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Yields on U.S. Treasury’s fell on Friday following the release of the latest jobs report. The number of jobs added returned to a normal range while wage growth was modest.
On Friday, the Department of Labor released the March jobs report, showing an increase of 196,000 in nonfarm payrolls in March. This is up sharply from February’s estimate of 20,000 jobs added.
“With a strong March employment report now in the books, we’ve gotten some reassurance that the labor market is still strong,” said Steve Rick, Chief Economist with CUNA Mutual Group. “Of course, last month’s nosedive was disappointing, especially after December and January had such impressive numbers despite some sizeable headwinds. But a good March report shows that February was more of an outlier than a canary in the coal mine.”
During early trading on Friday, the yield on the benchmark 10-year Treasury note was at 2.498% after reaching a high of 2.522% on Thursday. The yield on the 30-year Treasury bond was at 2.903% during trading, down from Thursday’s high of 2.939%.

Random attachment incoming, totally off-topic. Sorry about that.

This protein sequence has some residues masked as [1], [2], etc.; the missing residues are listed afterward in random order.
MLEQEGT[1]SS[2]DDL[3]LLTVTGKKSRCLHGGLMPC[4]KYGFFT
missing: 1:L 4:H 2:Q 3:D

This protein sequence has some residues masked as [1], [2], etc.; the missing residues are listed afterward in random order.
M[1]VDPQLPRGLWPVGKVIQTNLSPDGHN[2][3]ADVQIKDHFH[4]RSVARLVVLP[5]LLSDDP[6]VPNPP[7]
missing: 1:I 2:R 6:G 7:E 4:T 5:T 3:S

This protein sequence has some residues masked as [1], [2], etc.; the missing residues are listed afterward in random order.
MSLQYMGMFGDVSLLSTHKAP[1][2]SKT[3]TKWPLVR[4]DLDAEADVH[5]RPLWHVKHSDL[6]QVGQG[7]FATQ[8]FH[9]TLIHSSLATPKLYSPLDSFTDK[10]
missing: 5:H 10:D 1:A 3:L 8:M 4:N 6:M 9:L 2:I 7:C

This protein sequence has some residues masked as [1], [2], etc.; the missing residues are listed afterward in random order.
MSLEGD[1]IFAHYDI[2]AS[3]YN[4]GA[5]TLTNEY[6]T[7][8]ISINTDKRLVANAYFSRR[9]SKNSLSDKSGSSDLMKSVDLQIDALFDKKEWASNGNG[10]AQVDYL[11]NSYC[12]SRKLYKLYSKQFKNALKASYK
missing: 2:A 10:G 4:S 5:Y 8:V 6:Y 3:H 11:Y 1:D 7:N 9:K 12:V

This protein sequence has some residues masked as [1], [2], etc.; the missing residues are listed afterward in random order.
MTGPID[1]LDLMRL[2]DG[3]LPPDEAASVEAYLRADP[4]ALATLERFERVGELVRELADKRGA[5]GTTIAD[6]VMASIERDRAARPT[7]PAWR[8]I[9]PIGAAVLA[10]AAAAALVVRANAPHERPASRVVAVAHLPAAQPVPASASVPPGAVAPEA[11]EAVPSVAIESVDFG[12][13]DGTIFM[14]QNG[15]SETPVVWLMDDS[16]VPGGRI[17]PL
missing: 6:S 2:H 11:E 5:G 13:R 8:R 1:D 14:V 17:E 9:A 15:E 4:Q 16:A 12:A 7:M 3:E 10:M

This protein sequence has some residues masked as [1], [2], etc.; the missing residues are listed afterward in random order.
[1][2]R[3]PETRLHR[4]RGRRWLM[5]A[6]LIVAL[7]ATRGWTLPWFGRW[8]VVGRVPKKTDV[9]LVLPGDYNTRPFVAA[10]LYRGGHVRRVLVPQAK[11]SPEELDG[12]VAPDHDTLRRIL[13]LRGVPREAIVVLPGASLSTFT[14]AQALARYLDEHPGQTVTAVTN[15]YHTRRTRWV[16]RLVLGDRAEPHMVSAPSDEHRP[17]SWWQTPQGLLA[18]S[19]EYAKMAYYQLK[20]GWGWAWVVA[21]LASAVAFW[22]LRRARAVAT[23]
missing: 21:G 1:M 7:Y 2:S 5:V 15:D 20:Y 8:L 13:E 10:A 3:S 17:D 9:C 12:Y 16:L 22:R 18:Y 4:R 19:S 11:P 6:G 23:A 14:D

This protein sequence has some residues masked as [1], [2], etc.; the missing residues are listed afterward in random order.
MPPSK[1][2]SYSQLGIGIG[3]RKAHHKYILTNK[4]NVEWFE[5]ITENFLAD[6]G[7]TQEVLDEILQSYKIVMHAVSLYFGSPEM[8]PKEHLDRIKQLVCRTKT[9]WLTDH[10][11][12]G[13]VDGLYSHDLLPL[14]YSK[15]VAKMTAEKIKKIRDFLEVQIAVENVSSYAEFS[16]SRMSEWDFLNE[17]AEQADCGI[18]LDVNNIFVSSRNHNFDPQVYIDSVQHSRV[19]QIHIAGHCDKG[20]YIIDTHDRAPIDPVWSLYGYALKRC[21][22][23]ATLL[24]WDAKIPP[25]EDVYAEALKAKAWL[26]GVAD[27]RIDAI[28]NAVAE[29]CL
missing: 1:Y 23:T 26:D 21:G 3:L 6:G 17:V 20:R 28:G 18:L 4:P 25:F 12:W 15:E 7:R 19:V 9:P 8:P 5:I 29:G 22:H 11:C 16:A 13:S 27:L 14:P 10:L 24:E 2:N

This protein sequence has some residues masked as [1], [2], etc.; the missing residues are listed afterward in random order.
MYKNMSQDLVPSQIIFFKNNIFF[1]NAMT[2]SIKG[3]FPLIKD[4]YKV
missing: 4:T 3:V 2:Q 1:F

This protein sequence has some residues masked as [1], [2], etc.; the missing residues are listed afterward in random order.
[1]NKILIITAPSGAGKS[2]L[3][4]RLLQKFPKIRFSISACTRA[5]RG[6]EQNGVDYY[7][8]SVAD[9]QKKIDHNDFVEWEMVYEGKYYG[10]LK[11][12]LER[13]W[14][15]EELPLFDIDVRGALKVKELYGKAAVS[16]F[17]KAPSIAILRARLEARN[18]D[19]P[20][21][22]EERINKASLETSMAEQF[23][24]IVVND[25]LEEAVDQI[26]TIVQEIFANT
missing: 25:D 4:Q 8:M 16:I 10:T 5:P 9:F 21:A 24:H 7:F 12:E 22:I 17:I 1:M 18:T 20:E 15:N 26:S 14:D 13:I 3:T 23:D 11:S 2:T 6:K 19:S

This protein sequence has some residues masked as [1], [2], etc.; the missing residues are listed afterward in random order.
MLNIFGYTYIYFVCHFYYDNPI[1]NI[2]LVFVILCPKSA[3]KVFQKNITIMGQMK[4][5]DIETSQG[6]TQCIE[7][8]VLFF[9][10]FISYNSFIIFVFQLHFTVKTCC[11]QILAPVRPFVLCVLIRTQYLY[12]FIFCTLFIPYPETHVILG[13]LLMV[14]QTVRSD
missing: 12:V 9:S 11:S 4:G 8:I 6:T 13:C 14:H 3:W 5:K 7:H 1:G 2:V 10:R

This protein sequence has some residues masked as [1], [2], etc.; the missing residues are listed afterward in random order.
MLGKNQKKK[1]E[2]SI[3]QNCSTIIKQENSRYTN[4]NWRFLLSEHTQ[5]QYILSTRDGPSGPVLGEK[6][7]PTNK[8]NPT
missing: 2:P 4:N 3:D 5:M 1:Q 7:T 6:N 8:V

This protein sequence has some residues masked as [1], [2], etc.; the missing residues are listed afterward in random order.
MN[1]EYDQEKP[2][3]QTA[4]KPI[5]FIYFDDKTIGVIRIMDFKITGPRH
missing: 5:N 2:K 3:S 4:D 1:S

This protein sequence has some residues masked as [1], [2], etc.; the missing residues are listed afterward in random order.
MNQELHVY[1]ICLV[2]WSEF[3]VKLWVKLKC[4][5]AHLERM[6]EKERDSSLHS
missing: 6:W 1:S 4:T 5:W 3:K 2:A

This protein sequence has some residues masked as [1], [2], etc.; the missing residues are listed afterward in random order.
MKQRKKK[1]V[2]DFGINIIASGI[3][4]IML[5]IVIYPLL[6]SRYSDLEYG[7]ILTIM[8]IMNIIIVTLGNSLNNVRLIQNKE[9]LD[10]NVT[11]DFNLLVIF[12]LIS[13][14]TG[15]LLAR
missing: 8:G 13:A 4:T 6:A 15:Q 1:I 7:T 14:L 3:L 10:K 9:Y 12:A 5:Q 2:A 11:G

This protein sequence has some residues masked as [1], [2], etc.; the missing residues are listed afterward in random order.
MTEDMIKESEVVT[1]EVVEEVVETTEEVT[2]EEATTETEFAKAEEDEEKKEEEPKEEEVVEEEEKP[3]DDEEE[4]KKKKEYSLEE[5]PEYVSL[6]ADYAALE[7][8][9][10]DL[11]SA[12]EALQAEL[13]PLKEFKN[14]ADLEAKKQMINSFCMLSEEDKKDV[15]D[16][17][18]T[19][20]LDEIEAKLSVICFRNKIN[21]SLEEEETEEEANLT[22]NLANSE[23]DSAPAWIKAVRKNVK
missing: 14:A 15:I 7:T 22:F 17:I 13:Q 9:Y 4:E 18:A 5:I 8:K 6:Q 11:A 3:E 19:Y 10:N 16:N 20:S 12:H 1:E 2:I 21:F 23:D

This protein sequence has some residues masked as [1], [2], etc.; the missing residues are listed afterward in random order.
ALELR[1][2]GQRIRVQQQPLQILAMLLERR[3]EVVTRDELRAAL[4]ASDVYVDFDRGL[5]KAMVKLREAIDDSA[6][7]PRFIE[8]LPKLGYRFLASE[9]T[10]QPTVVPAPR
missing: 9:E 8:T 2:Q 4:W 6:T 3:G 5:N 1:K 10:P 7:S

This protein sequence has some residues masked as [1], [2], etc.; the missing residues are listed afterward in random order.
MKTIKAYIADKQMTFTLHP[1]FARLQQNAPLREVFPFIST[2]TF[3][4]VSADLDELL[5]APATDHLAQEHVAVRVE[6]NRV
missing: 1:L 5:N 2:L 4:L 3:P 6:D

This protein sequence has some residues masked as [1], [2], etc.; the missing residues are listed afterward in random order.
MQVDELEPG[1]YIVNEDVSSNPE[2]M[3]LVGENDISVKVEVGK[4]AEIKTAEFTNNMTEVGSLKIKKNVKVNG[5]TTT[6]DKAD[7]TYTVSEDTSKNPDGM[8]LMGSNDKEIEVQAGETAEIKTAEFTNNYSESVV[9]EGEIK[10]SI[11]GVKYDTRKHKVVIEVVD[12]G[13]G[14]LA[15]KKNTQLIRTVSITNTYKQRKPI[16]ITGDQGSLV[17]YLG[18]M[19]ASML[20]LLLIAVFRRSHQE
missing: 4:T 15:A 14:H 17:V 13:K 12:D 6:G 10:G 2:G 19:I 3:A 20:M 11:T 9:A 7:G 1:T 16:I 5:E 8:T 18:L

According to the report, unemployment remained steady at 3.8%, unchanged from February. The bureau estimates the number of unemployed individuals at 6.2 million. Average hourly earnings are up 3.2% over the last 12 months.
“This is a perfect report for the Fed because it actually corroborates what they’ve been saying all along, which is that there are no wage pressures,” said Subadra Rajappa of Societe Generale SA. “There’s very little risk of wage inflation.”
The 10-year Treasury note yield closed at 2.50%, while the 30-year Treasury bond yield was 2.91%.
Published April 12, 2019